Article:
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Micro Nano Bio-Fluidics group

Collaborators

Collaborators project

IIT Madras-Okinawa Institute of Science and Technology, Japan

Blood is a complex colloidal suspension that carries myriads of information about human health. Understanding the evaporation dynamics and its consequent deposition patterns have direct relevance in disease detection. We studied evaporation dynamics of whole and diluted blood droplets over hydrophilic (glass) and hydrophobic (PDMS, polydimethylsiloxane) substrates. Our experiments show that blood drops evaporating on a hydrophilic substrate exhibit radial and orthoradial cracks in the coronal region and random cracks in the central region. Using Griffith’s energy criterion, we show that crack formation takes place when the capillary pressure and the resulting compressive stress inside the evaporating droplet exceeds critical stress which depends on the elastic modulus, interfacial energy, and the particle concentration of the system.

IIT Madras-Lund University, Sweden

The coalescence of liquid droplets with a liquid stream has profound importance in various emerging applications, such as biochemical assays. Acoustic force-based droplet manipulation, which offers unique advantages, is consequently gaining attention. However, the physics of acoustics-driven coalescence of liquid droplets with a liquid stream is not well understood. Here, we unravel the mechanism of coalescence of aqueous droplets flowing in an immiscible (oil) phase with a coflowing aqueous stream, when the system is exposed to acoustic radiation force due to bulk acoustic waves. Our study reveals that the acoustic coalescence phenomenon is governed by the interplay between two important timescales, acoustic migration timescale (τac) and advection timescale (τadv), that underpin the phenomenon.

IIT Madras-University of Waterloo, Canada

Shear-thinning viscoelastic (STVE) flows exhibit intriguing phenomena owing to their complex rheology and the coupling of various forces involved. Here, we studied an understanding of the cross-stream migration of droplets in a confined STVE flow and unravel the role of a shear-thinning induced lift force (FSM) in their dynamical behavior. We perform experiments with popular STVE liquids of different molecular weights and concentrations (c) for Reynolds numbers Re < 1 and Weissenberg numbers Wi = 0.01–7.4. Our results reveal larger droplets (of drop-to-channel ratio β ≥ 0.28) that follow their original streamlines, whereas smaller droplets (β ≤ 0.2) exhibit center ward migration and the migration rates depend upon the drop-to-medium viscosity (k) and elasticity (ξ) ratios.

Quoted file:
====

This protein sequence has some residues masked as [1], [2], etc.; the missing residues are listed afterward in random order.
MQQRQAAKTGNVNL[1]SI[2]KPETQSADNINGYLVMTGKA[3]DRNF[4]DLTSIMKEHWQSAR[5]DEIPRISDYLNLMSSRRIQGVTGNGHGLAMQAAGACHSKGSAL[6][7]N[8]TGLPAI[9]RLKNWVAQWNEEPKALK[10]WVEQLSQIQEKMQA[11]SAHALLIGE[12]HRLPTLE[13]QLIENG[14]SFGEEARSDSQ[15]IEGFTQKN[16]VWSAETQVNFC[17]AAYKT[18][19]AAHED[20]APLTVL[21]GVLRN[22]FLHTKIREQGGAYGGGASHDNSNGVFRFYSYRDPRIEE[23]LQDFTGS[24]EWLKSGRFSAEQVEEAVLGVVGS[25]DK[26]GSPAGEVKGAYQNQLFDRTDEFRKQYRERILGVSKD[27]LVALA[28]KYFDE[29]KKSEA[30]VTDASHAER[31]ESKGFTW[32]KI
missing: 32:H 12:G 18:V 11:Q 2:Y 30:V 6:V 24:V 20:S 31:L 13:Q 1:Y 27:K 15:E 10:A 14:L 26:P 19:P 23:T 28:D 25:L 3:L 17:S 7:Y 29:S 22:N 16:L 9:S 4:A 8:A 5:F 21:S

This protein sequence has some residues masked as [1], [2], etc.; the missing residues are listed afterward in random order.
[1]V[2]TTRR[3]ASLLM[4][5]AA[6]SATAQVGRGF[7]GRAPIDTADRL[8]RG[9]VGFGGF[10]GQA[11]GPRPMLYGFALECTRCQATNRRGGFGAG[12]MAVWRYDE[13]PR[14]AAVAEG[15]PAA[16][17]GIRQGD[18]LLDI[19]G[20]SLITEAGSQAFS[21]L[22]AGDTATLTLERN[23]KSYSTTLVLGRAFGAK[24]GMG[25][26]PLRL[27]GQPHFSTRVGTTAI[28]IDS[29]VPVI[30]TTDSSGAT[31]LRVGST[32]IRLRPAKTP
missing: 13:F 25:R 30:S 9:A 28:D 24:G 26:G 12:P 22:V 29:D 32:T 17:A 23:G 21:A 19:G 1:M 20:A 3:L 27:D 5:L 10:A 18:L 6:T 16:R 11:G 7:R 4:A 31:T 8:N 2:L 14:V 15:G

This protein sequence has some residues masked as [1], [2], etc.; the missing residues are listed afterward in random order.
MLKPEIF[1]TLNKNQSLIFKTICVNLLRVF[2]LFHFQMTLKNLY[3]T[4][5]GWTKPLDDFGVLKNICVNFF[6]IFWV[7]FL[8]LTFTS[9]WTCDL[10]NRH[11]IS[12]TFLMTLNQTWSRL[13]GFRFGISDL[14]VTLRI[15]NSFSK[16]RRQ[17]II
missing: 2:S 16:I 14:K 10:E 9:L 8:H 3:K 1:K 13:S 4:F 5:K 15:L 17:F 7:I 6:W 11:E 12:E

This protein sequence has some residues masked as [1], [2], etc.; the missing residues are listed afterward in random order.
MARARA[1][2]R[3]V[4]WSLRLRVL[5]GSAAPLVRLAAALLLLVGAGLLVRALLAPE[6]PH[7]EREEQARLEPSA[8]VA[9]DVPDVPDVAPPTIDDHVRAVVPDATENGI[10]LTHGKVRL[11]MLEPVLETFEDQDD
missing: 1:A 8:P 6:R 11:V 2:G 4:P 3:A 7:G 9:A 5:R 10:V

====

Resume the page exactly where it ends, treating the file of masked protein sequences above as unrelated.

IIT Madras-, RMIT University, Melbourne, Australia

Microwell arrays are amongst the most commonly used platforms for biochemical assays. However, the coalescence of droplets that constitute the dispersed phase of suspensions housed within microwells has not received much attention to date. Herein, we study the coalescence of droplets in a two-phase system in a microwell driven by surface acoustic waves (SAWs). We elucidate the physics of the coalescence phenomenon using a scaling analysis of the relevant forces, namely, the acoustic streaming-induced drag force, the capillary and viscous forces associated with the drainage of the thin continuous phase film between the droplets, and the van der Waals attraction force. We confirm that droplet–droplet interface contact is established through the formation of a liquid bridge, whose neck radius grows linearly in time in the preceding viscous regime and proportionally with the square root of time in the subsequent inertial regime.